Valerie Whittlesey was executive director of Phoenix Rising, one of the earliest LGBTQ+ youth service organizations, during the 1990s when our community was under attack by the anti-gay Oregon Citizens Alliance. Under her leadership Phoenix Rising got its first United Way funding, and she formed alliances across the community to deal with political pressure, AIDS, and homeless LGBTQ youth. Read more …
Harry Allen, aka Harry Livingston, was one of the most notorious men in the Pacific Northwest from 1900 until about 1922. He was a bronco-buster, a brawler, in and out of jail, raising hell up and down the west coast. It was never a secret that Harry was assigned female at birth. Read more …
Fay Stetz-Waters served her country as a U.S. Marine, and worked as a 911 dispatcher before attending Trinity College and Lewis & Clark Law School. She was appointed to the Linn Country Circuit Court by Governor Kate Brown to fill a midterm vacancy, but was not re-elected. Since April 2019, Fay has been Senior Assistant Attorney General, serving as Director of Civil Rights at the Oregon Department of Justice, managing the Bias Response Hotline, supervising civil rights litigation in Oregon and coordinating multi-state litigation on civil rights, education, and labor rights issues. Read more …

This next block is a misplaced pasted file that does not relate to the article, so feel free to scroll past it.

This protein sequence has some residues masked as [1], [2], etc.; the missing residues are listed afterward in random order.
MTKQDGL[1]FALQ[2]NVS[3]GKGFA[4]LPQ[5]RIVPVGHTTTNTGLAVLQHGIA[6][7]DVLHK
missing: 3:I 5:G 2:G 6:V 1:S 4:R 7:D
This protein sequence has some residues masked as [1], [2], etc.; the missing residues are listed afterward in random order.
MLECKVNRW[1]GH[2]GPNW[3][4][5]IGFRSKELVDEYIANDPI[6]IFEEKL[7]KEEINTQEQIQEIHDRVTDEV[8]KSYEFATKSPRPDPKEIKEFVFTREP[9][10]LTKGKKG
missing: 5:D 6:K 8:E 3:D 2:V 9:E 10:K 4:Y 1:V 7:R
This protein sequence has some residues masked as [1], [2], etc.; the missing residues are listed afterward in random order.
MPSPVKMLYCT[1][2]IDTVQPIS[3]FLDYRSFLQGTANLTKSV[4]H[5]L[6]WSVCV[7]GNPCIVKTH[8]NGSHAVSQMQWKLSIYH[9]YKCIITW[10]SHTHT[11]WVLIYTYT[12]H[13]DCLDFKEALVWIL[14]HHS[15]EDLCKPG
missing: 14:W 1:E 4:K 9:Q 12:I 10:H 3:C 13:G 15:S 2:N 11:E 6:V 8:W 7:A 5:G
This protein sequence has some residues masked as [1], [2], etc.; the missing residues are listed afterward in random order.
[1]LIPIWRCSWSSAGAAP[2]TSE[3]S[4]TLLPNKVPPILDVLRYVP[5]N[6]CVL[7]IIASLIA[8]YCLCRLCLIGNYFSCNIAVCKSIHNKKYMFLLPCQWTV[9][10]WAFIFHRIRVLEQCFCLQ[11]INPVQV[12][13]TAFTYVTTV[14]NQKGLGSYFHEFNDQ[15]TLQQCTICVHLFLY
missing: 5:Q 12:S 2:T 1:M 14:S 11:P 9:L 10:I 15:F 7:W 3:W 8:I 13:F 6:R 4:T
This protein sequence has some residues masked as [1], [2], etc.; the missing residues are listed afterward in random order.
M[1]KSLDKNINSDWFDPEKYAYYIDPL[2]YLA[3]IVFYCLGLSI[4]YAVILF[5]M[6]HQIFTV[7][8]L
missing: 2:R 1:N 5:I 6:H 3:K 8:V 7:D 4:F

Michael Hsu was born in Taiwan, and came to the USA at the age of 9. He graduated from Lewis & Clark Law School and was admitted to the Oregon State Bar in 2012, becoming possibly the first undocumented attorney in the United States. He got his green card in 2017. Always openly gay, Michael was appointed in 2017 to the Oregon Board of Parole, where he now serves as chairperson. Read more …
The Equi Institute, a Transgender and Queer health clinic in North Portland, was on the brink of closing for good when the COVID-19 pandemic hit. Katie Cox, one of two remaining employees, was able to reorganize, create new community relations, and actually expand the work of the clinic, and she' Executive Director now. Read more …
   
   

QHNW 2016 nomination

Get a head start on next year: nominate 202s's Queer Heroes now!
Click on the link at right to view the nomination form.